Q: Talk about what the lab is. It’s a place, of course, but isn’t it also an organization?
It really is the people much more than the place. A lab -- usually when people refer to that, it’s usually their research team. Sometimes it’s also the location where they’re working.
In my case, our lab right now is a little bit heavier on the graduate students than on the postdocs. We have four graduate students, two postdocs and two technicians. That’s eight senior people. We also have some undergraduates.
We do have a physical room where there’s office space for the staff members. There’s open research space where they’re sitting there and mixing chemicals.
There’s also an animal handling space where they’re manipulating the fruit flies themselves.
Q: How does the hierarchy work day to day? Are you the boss of these people doing these experiments?
Yes and no. If you ask 30 biologists, you’d probably get 30 different answers to this question, but I’ll tell you my personal answer.
I would say that I am the boss of the technicians. I don’t see myself as the boss of the graduate students. The graduate students -- I am their adviser, so my job is to give them advice. They can choose to follow that advice, but they don’t have to follow that advice.
It’s almost like a subcontractor relationship. For example, I don’t tell them to come tell me when they come in in the morning and when they leave in the afternoon. The only [way I oversee] them is in the sense that, are they making satisfactory progress overall in whatever their endeavors are?
Q: So if people are somewhat autonomous, why are they in your lab? Is it because they are all working on the same problem?
That’s exactly it. Usually they come to my lab in particular because they’re interested in the same kind of research that I’m interested in. If they were not interested in the research, then there’s no particular reason for them to be in my lab.
What I tell my graduate students when they start is that the closer you pick a project to my interest, the more I’ll be able to help you. The further afield you go, the less I’ll be able to help you.
Q: In what ways does this structure -- autonomous people working toward a central question -- advance knowledge and get answers? Why does it work?
They interact with each other in the sense that there are often pieces that this person’s doing or that person’s doing -- there’s data that this person has obtained that is very relevant for what this person is doing as well. They can use some of that data as well, and then often, if that happens, they can publish the results that come from that together.
There’s often that direct interaction. Sometimes it’s a little bit less direct in the sense that it’s a skill set rather than a piece of data that is useful.
For example, there’s one person in my lab who’s extremely good at computer programming. She has very much helped other people in the lab when they’ve hit a particular snag, and other people have helped her with more hands-on molecular biology.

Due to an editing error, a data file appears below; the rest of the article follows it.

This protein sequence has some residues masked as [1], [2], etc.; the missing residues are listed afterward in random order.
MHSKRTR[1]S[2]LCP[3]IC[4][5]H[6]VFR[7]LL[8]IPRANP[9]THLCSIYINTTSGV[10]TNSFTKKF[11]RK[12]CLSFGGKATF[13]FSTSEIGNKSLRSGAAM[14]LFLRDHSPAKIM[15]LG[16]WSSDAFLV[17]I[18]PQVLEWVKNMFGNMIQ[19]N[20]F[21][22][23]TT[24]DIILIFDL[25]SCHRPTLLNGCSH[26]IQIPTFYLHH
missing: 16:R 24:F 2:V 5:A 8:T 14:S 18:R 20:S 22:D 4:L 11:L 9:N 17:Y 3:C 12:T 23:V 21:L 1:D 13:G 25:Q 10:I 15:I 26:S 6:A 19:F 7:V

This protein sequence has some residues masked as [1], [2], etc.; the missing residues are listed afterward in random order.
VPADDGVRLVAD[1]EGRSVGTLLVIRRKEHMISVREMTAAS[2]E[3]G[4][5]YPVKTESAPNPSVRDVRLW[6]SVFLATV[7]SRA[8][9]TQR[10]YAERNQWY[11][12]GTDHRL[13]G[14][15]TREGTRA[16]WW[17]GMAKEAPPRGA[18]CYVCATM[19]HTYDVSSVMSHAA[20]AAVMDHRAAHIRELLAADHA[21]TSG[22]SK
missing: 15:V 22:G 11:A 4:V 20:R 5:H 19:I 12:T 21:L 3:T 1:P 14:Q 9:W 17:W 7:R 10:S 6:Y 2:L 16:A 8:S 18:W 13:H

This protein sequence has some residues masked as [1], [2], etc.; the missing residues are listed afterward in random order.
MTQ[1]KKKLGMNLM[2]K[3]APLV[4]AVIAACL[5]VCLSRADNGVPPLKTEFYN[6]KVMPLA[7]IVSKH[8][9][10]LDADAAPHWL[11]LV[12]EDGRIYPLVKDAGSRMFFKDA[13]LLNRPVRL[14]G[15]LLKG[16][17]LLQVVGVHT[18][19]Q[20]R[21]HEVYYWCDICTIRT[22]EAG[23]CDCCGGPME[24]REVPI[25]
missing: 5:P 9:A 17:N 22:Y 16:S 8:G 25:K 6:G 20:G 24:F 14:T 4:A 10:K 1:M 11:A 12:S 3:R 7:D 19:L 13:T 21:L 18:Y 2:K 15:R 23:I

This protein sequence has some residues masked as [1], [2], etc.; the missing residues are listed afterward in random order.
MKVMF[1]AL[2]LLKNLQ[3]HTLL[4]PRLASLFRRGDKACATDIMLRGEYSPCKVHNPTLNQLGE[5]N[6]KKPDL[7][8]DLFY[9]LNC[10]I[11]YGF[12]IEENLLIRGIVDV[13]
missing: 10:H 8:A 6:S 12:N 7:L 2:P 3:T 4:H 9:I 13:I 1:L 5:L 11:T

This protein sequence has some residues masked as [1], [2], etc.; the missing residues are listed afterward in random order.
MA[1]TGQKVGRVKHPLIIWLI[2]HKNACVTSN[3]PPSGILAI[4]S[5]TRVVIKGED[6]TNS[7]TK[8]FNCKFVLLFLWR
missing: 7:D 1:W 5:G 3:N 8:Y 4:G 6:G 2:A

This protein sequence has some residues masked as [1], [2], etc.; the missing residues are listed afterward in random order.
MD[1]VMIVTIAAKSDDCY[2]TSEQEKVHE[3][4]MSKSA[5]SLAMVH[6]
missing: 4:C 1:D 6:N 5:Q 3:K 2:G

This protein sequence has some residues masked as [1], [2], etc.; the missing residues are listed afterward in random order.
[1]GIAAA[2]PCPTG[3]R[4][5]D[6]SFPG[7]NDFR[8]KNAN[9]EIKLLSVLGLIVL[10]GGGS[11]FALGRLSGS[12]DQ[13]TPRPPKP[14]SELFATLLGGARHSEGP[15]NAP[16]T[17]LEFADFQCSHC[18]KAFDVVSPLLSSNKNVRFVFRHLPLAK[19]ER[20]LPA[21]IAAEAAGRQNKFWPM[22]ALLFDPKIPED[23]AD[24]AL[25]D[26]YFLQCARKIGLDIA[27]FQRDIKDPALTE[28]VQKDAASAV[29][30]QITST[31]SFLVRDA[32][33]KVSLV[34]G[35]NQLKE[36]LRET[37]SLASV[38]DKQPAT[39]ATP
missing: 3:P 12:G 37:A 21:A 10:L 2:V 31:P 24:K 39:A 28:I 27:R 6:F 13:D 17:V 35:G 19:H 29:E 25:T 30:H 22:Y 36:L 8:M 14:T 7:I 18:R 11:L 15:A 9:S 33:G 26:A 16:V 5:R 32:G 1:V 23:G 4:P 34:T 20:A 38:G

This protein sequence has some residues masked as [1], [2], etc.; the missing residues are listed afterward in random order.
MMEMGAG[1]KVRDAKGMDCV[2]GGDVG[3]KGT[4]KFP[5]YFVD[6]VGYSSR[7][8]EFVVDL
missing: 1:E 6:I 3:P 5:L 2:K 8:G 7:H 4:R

Everybody’s helping everybody else. The way it all comes together in the end is sometimes we’ll write synthetic papers, which actually span what multiple people are doing, and then it really is trying to advance the field forward a big step rather than a little step.
Q: In some ways you’ve described it as being multigenerational. How do people with different levels of experience and knowledge work together?
People always assume that there’s a very big difference there between the different levels, but it is not nearly that big. So you figure a senior undergraduate is a year away from being a graduate student; a senior grad student is a year away from being a postdoc. So the variance within those categories sometimes exceeds the variance between those categories.
But often just the skill set that people bring -- it’s unique. We have, for example, an undergraduate in the lab now who has finished his second year, but he could easily pass for a graduate student. He’s so well-read. He has had multiple projects. He has presented at national conferences. He’s extraordinary.
I don’t see it as being a dramatic distinction between this grad student and this postdoc, just based on their level. We’re all part of the team.
Q: When you’re working with people, are you helping them become part of this larger community?
It’s part of my job to do that.
One of the biggest challenges people face as a starting faculty member is the fact that most of the things they want to see done, they could probably do themselves better -- not everything, but most of the things.
You have your first new Ph.D. students starting. This person has never had an adviser before. They probably know almost none of the techniques you know. You’ll ask them to do something and things will go wrong, or something that you think is obvious was not at all obvious to them.
Being a faculty member or the principal investigator, part of the learning process is learning what are the things that really are not obvious.
It’s a lot of scaling expectations and remembering that our job isn’t just to get the research done. Our job is to mentor these people. That is a very, very significant part of our job.